NEW YORK (TheStreet) -- Doug Kass of Seabreeze Partners is known for his accurate stock market calls and keen insights into the economy, which he shares with RealMoney Pro readers in his daily trading diary.Among his posts this past week, Kass explained why he's buying shares of Apple and why some recent news from China is encouraging. Please
The Apple of My Buy
Originally published on Friday, Nov. 9 at 8:44 a.m. EDT.
- Global economic weakness in 2013 would likely have an adverse impact on Apple's relatively high-priced stable of products.
- Challenges of delivering a high-quality product in quantity.
- The risks associated with the loss of Steve Jobs were being underestimated by the markets.
- Investors may look beyond the recent new product offerings. The steady stream of "wow factor" products in the company's pipeline may be in jeopardy following the release of the iPhone 5 and of iPad mini.
- A changing competitive landscape could be a challenge to the company's market share and profitability.
- Apple's shares were overowned and were the beneficiary of fund flows. The almost religious belief in the company (on the part of individual and institutional investors) represented an extreme in investor sentiment.
- Apple's valuation, though inexpensive relative to the market and its projected growth rate, was very expensive (on a price-to-sales basis) relative to other hardware companies and on an absolute sales basis.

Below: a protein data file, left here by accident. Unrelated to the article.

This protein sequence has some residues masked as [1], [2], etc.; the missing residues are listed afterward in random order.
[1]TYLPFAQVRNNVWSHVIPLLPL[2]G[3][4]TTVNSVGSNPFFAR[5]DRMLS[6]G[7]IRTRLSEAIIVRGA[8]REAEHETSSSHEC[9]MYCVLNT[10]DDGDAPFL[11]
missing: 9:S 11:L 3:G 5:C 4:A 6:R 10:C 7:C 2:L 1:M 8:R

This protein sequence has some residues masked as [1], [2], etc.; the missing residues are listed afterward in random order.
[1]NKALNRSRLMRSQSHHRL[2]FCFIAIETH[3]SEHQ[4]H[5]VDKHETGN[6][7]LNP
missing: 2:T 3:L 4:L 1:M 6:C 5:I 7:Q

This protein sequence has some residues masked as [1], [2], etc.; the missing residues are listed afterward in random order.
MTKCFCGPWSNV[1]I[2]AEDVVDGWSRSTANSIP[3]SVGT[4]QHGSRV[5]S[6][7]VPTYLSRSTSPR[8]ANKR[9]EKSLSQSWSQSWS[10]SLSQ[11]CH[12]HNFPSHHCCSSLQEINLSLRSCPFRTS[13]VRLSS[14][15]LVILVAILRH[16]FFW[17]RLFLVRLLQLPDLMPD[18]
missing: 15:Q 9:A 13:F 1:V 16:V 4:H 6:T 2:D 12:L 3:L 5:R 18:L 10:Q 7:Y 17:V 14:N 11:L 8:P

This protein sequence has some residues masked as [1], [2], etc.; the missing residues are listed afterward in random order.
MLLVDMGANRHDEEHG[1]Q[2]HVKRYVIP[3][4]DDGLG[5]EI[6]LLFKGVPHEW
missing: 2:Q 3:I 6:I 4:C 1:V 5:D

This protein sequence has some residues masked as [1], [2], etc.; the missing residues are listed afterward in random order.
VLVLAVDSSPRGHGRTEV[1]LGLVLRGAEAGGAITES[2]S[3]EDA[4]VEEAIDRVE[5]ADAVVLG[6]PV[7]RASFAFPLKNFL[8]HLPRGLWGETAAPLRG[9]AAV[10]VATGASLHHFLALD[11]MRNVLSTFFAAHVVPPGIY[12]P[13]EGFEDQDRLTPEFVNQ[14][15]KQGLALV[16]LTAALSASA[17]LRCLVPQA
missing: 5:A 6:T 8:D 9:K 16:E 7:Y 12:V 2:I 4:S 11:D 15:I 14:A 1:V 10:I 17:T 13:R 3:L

- As expressed in today's opening missive and in my writings over the last few weeks, I am now less concerned about a global economic slowdown than most.
- Investors are no longer smug and have grown increasingly (and arguably fully) aware of the challenges of the delivery of current and future new products.
- Apple's shares are no longer the beneficiary of fund flows -- just the opposite has been occurring, which has materially pressured the shares down to attractive levels.
- At $700, Mr. Apple Orchard -- er -- Mr. Market was likely imputing a 2013 new "wow" product (Apple TV?). At current prices, the next "wow" product has been discounted away, and the company's completely refreshed product line (no mean feat in such a short time frame, and if supply comes in line, CEO Tim Cook's main goal for 2013) should be plenty enough new stuff to once again propel earnings throughout 2013. Also, here is a link to AppleInsider, which hints about a possible new product associated with the automotive industry.
- At $536 a share, a discounted dividend model implies that the future growth rate in profits at Apple will be only about 5%. This is too low -- Apple's share price decline has likely now overly discounted most (if not all) of my concerns.
Originally published on Friday, Nov. 9 at 7:14 a.m. EDT.